Remember all the stuff we did when we were teenagers? Sometimes I’m amazed I’d made it through those years, and while I was never a kid who actively bought into invincibility clause, my past behaviour certainly indicates that on some level I believed this was true. It’s funny to look back through the lens which is maturity and realize that, yep; I was sort of an asshole.
My daughter often asks me to tell her stories of when I was a teenager. I’m a storyteller by trade and by hobby and it’s hard to gloss over or withhold several details crucial to the plot, especially when someone is clamouring for them. So far I’ve told her only benign tales of my youth, with minor escapades thrown in for good measure and to maintain my street cred. I doubt she’d believe I spent my downtime at 16 reading to the blind or crocheting shawls for Worldwide Abandoned Grandmothers Fund.
The teenage memories I am alternately proud and ashamed of remain in the vault. Those stories are only for me and the other players. When my daughter presses hard for more, I simply report that I can say no more; that I am bound by court orders or pinkie swear to never reveal details of such events. Then I look off into the distance and act melancholy for a few hours for good measure.
At 17 it would have been unheard of to tell our parents we were off to drink contraband wine behind the Mill Pond with a 20 year-old sophomore from second period French class. We blanketed our parents is snugly warm swaths of fleecy lies, so that while they thought we were collecting school supplies for underprivileged children, we were actually rearranging the letters in local advertising signs from “Excited to Our Welcome New Patients “to “Sex Parties Held Nightly.” And as hard as it would have been to come clean to our parents, it’s nearly impossible to do so now to our kids. We know we were stupid. We all did stupid things. But we’re grown-ups now and our stupid is a different kind. It’s “forget to add fabric softener to the rinse cycle” and “left milk out on counter overnight.”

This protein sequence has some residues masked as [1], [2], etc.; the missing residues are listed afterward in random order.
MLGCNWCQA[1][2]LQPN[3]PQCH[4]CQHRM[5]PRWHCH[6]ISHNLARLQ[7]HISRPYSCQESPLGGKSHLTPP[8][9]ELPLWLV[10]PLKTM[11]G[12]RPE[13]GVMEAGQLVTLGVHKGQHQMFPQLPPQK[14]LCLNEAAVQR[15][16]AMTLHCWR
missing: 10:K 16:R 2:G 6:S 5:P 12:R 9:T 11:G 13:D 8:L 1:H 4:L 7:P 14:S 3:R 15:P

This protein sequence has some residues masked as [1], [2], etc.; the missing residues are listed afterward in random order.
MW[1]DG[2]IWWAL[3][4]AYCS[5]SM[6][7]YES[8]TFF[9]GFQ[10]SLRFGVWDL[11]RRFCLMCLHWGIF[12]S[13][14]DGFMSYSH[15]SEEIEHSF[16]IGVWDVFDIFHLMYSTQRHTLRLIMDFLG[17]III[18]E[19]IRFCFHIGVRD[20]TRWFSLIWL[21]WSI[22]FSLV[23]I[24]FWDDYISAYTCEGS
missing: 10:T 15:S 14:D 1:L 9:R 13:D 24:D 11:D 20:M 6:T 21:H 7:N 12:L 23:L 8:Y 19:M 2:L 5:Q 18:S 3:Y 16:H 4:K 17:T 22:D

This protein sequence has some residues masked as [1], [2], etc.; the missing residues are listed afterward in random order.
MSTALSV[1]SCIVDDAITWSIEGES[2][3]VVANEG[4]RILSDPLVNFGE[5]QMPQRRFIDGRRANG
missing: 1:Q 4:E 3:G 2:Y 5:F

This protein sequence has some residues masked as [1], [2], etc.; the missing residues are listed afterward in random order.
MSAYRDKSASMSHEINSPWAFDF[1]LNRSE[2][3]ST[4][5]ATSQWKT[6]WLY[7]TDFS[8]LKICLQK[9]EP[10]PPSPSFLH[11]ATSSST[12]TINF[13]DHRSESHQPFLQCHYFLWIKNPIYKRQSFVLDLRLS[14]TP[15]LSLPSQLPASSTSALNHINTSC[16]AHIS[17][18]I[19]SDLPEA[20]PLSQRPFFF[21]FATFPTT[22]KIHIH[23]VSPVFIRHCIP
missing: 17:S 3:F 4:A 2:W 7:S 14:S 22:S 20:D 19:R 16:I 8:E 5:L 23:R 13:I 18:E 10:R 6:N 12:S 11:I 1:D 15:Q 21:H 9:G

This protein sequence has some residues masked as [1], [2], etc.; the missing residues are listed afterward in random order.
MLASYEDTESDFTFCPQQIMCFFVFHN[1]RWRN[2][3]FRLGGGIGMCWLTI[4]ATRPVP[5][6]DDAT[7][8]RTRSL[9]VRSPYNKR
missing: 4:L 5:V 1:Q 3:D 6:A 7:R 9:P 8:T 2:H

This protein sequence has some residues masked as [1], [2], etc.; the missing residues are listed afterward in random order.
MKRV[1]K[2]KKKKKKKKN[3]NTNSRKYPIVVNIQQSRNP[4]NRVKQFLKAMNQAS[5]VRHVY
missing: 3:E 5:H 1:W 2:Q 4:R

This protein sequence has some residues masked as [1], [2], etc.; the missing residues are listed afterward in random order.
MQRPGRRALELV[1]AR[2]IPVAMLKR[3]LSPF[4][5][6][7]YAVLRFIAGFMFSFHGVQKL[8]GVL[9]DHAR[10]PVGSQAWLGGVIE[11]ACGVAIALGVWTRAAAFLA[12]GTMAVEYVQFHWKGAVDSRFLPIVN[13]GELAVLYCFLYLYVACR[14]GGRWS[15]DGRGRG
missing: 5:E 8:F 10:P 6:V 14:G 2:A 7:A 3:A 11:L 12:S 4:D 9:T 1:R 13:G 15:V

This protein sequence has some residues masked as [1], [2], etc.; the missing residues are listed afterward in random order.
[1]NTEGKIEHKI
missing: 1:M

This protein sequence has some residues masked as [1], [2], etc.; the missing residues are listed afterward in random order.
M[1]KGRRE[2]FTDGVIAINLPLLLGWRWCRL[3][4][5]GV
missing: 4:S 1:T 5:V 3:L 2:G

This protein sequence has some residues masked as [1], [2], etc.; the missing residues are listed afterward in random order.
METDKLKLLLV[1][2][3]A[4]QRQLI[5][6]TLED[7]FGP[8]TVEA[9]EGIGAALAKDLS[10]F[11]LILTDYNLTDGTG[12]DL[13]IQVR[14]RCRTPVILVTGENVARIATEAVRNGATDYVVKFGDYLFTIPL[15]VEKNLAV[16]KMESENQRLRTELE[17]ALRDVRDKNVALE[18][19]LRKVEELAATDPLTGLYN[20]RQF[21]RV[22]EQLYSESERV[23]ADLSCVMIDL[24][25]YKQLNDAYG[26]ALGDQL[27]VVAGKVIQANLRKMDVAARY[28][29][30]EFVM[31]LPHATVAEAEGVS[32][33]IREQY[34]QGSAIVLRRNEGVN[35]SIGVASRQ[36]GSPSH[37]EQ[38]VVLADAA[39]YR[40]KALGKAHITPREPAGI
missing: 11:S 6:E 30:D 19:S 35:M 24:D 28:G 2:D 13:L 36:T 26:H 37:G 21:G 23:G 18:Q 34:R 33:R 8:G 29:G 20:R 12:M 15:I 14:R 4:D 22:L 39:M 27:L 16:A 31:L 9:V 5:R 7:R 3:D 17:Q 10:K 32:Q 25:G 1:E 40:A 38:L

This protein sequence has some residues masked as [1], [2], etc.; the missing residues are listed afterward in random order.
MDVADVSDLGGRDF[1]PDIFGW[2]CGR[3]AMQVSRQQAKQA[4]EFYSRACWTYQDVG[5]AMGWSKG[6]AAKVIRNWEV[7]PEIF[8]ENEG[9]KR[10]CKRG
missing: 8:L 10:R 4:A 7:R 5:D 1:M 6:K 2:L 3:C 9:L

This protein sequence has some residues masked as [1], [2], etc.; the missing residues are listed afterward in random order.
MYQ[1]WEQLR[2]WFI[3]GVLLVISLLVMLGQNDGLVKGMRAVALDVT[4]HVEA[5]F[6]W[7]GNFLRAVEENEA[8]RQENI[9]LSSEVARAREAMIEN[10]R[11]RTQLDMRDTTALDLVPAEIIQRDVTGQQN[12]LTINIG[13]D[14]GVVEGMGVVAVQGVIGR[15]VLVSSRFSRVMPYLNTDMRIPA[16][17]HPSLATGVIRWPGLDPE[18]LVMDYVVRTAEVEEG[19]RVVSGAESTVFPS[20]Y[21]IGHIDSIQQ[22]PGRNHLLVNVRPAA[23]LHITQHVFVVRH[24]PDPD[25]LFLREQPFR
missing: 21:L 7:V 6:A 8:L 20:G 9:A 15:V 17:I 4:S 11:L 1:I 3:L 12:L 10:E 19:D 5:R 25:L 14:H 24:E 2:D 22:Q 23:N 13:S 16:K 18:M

It’s not the same pattern of dumb decision making that happens in teenage brains. They can’t help it; it’s biology. Don't think for a minute that idiocy and short-sightedness are a condition of the current generation. That shit is a genetic flaw and it affects almost the entire first world population. Basically, if you were not helping to support a family or milking goats or panning for gold at 17, you were probably an asshole sometimes, too.
I want for my teenager the same things most people want for their children: security, safety, education, agency, and respect. But I also want her to have the freedom to sometimes act like an idiot, albeit a reasonably safe one. I’m starting to realize that I can’t be Mama Bear Buzzkill forever, and so I am loosening the reigns, using my own teenage experiences as a yardstick. Ultimately I believe she is entitled to make mistakes and create memories and this privilege cannot always be denied simply on the basis of my discomfort.
It is my hope that my daughter will emerge her teens with a few battle scars, some secrets, and an overflowing handful of memories — some of which she should never tell her children.